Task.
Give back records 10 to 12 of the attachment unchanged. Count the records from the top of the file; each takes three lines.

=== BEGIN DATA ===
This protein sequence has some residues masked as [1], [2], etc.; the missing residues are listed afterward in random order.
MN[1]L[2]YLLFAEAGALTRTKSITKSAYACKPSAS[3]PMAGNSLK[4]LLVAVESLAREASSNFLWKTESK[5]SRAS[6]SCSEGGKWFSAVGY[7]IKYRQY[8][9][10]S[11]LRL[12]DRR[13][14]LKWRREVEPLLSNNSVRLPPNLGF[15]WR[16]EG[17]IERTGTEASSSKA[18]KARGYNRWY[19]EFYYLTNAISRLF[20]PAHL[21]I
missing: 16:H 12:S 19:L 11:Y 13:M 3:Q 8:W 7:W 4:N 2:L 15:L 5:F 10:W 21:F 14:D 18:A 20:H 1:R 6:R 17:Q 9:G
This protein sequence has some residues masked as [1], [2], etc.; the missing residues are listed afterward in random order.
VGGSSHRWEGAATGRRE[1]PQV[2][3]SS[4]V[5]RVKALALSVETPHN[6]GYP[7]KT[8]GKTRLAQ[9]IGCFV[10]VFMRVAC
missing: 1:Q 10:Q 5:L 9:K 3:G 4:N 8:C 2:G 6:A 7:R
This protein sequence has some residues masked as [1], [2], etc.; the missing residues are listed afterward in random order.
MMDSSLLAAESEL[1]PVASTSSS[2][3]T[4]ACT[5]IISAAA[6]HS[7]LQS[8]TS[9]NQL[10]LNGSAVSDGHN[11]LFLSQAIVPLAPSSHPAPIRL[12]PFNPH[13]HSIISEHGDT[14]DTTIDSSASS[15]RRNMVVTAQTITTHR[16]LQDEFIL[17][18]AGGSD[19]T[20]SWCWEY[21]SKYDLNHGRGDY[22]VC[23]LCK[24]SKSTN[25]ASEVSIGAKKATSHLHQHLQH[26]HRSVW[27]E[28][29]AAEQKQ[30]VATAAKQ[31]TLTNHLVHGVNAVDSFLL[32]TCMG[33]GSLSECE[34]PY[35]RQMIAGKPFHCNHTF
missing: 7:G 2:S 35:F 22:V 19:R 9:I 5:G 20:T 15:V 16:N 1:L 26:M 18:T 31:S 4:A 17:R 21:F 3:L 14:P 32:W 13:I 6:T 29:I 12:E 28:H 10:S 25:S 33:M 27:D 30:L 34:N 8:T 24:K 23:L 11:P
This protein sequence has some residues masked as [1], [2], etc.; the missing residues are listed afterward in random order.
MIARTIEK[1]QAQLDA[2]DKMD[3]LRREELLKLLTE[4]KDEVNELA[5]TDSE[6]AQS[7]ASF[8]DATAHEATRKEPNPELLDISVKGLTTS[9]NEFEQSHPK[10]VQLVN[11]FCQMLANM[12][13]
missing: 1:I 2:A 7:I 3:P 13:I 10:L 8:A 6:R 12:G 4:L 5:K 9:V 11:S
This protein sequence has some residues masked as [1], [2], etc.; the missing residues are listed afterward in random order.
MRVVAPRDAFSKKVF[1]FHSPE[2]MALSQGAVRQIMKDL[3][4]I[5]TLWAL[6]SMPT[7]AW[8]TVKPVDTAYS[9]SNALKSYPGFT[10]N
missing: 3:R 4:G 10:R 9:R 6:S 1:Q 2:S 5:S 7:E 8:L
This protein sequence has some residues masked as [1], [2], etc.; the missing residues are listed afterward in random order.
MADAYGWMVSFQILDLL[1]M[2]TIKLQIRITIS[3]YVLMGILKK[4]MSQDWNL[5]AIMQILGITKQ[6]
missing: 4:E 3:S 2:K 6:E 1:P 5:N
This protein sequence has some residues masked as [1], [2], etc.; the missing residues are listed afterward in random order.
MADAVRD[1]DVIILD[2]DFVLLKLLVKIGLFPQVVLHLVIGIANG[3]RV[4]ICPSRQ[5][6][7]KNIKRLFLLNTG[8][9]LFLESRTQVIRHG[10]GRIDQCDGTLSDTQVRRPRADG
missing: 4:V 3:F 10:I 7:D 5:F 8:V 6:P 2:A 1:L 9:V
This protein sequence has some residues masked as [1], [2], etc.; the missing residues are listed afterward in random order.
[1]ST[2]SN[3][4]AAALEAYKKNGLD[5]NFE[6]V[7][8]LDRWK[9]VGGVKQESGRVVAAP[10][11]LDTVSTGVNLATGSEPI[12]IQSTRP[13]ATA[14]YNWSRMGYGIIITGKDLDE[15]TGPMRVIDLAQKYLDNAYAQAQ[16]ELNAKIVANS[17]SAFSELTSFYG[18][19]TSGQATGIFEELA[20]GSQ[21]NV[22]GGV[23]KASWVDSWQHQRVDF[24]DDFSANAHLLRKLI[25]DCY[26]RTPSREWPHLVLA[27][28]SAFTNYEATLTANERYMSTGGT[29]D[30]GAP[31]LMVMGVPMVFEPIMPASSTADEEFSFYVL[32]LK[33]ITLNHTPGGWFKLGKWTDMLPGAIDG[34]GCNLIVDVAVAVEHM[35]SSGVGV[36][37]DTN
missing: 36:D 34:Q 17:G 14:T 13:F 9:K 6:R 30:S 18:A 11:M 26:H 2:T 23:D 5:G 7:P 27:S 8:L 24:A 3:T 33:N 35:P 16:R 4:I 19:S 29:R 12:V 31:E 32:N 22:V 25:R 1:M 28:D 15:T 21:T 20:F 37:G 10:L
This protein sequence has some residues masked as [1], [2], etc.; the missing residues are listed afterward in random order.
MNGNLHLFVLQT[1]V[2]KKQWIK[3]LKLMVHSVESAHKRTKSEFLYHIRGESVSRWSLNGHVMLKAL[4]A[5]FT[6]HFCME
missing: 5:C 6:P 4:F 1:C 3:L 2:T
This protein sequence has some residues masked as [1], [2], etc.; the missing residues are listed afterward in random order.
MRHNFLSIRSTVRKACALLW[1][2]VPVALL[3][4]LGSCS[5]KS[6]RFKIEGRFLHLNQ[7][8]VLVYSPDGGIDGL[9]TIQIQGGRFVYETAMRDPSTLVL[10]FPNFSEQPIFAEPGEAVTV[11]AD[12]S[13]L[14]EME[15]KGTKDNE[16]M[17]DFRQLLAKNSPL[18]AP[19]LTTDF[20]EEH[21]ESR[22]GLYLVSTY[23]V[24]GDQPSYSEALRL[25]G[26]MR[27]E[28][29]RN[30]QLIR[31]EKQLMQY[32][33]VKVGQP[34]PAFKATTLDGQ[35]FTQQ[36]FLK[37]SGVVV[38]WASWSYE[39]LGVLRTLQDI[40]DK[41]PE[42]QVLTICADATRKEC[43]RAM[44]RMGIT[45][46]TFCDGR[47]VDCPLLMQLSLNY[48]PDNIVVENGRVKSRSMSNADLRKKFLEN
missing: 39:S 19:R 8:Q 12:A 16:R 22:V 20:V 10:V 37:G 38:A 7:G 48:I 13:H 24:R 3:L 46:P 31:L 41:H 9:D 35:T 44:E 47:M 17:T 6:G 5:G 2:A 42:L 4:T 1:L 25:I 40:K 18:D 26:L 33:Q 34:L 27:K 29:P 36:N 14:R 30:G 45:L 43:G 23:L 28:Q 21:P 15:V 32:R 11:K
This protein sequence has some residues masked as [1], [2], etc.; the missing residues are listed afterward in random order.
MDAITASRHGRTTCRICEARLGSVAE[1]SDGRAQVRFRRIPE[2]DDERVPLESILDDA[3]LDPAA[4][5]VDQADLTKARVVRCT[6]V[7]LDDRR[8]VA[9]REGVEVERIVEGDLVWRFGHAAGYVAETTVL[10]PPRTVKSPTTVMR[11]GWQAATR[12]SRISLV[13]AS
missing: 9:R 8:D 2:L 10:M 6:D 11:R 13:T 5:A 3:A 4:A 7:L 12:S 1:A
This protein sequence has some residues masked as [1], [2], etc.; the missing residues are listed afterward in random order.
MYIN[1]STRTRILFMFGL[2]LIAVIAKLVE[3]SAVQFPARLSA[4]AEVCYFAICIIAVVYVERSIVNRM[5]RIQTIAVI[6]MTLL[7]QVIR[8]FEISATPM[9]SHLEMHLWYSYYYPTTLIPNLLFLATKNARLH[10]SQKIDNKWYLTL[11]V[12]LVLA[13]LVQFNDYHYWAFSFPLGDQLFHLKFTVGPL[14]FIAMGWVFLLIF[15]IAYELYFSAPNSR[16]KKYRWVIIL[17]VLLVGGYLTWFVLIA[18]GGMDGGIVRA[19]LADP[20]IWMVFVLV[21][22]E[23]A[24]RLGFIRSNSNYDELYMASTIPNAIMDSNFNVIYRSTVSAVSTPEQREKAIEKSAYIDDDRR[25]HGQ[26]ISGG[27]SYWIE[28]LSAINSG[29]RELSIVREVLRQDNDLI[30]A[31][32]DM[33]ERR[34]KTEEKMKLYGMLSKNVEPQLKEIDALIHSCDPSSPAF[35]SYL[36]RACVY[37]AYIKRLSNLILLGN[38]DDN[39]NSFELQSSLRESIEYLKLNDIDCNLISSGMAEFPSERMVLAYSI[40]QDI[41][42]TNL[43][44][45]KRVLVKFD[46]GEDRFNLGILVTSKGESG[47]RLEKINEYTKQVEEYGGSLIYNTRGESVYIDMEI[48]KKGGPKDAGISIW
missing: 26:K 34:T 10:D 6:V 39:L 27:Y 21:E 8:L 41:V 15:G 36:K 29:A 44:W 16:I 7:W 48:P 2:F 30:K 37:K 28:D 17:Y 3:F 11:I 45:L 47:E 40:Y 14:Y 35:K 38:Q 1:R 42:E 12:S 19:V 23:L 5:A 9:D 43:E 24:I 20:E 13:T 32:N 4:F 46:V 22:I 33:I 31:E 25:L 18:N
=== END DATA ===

This protein sequence has some residues masked as [1], [2], etc.; the missing residues are listed afterward in random order.
MRHNFLSIRSTVRKACALLW[1][2]VPVALL[3][4]LGSCS[5]KS[6]RFKIEGRFLHLNQ[7][8]VLVYSPDGGIDGL[9]TIQIQGGRFVYETAMRDPSTLVL[10]FPNFSEQPIFAEPGEAVTV[11]AD[12]S[13]L[14]EME[15]KGTKDNE[16]M[17]DFRQLLAKNSPL[18]AP[19]LTTDF[20]EEH[21]ESR[22]GLYLVSTY[23]V[24]GDQPSYSEALRL[25]G[26]MR[27]E[28][29]RN[30]QLIR[31]EKQLMQY[32][33]VKVGQP[34]PAFKATTLDGQ[35]FTQQ[36]FLK[37]SGVVV[38]WASWSYE[39]LGVLRTLQDI[40]DK[41]PE[42]QVLTICADATRKEC[43]RAM[44]RMGIT[45][46]TFCDGR[47]VDCPLLMQLSLNY[48]PDNIVVENGRVKSRSMSNADLRKKFLEN
missing: 39:S 19:R 8:Q 12:A 16:R 22:V 20:V 10:V 37:G 38:A 7:G 48:I 13:H 24:R 3:L 46:P 31:L 41:H 9:D 35:T 44:E 47:M 17:T 6:G 5:G 2:A 42:L 4:T 1:L 25:I 40:K 18:D 26:L 33:Q 34:L 27:K 29:P 36:N 14:R 30:G 45:L 43:G 23:L 28:Q 21:P 15:V 32:R 11:K
This protein sequence has some residues masked as [1], [2], etc.; the missing residues are listed afterward in random order.
MDAITASRHGRTTCRICEARLGSVAE[1]SDGRAQVRFRRIPE[2]DDERVPLESILDDA[3]LDPAA[4][5]VDQADLTKARVVRCT[6]V[7]LDDRR[8]VA[9]REGVEVERIVEGDLVWRFGHAAGYVAETTVL[10]PPRTVKSPTTVMR[11]GWQAATR[12]SRISLV[13]AS
missing: 9:R 8:D 2:L 10:M 6:D 11:R 13:T 5:A 3:A 4:A 7:L 12:S 1:A
This protein sequence has some residues masked as [1], [2], etc.; the missing residues are listed afterward in random order.
MYIN[1]STRTRILFMFGL[2]LIAVIAKLVE[3]SAVQFPARLSA[4]AEVCYFAICIIAVVYVERSIVNRM[5]RIQTIAVI[6]MTLL[7]QVIR[8]FEISATPM[9]SHLEMHLWYSYYYPTTLIPNLLFLATKNARLH[10]SQKIDNKWYLTL[11]V[12]LVLA[13]LVQFNDYHYWAFSFPLGDQLFHLKFTVGPL[14]FIAMGWVFLLIF[15]IAYELYFSAPNSR[16]KKYRWVIIL[17]VLLVGGYLTWFVLIA[18]GGMDGGIVRA[19]LADP[20]IWMVFVLV[21][22]E[23]A[24]RLGFIRSNSNYDELYMASTIPNAIMDSNFNVIYRSTVSAVSTPEQREKAIEKSAYIDDDRR[25]HGQ[26]ISGG[27]SYWIE[28]LSAINSG[29]RELSIVREVLRQDNDLI[30]A[31][32]DM[33]ERR[34]KTEEKMKLYGMLSKNVEPQLKEIDALIHSCDPSSPAF[35]SYL[36]RACVY[37]AYIKRLSNLILLGN[38]DDN[39]NSFELQSSLRESIEYLKLNDIDCNLISSGMAEFPSERMVLAYSI[40]QDI[41][42]TNL[43][44][45]KRVLVKFD[46]GEDRFNLGILVTSKGESG[47]RLEKINEYTKQVEEYGGSLIYNTRGESVYIDMEI[48]KKGGPKDAGISIW
missing: 26:K 34:T 10:D 6:V 39:L 27:Y 21:E 8:L 41:V 15:G 36:K 29:A 44:W 16:I 7:W 48:P 2:F 30:K 37:K 28:D 17:Y 3:F 11:I 45:L 47:E 40:Y 14:Y 35:K 38:Q 1:R 42:E 12:S 19:V 23:L 5:A 9:D 43:E 24:I 20:E 13:T 32:N 4:F 46:V 22:I 33:I 31:E 25:L 18:N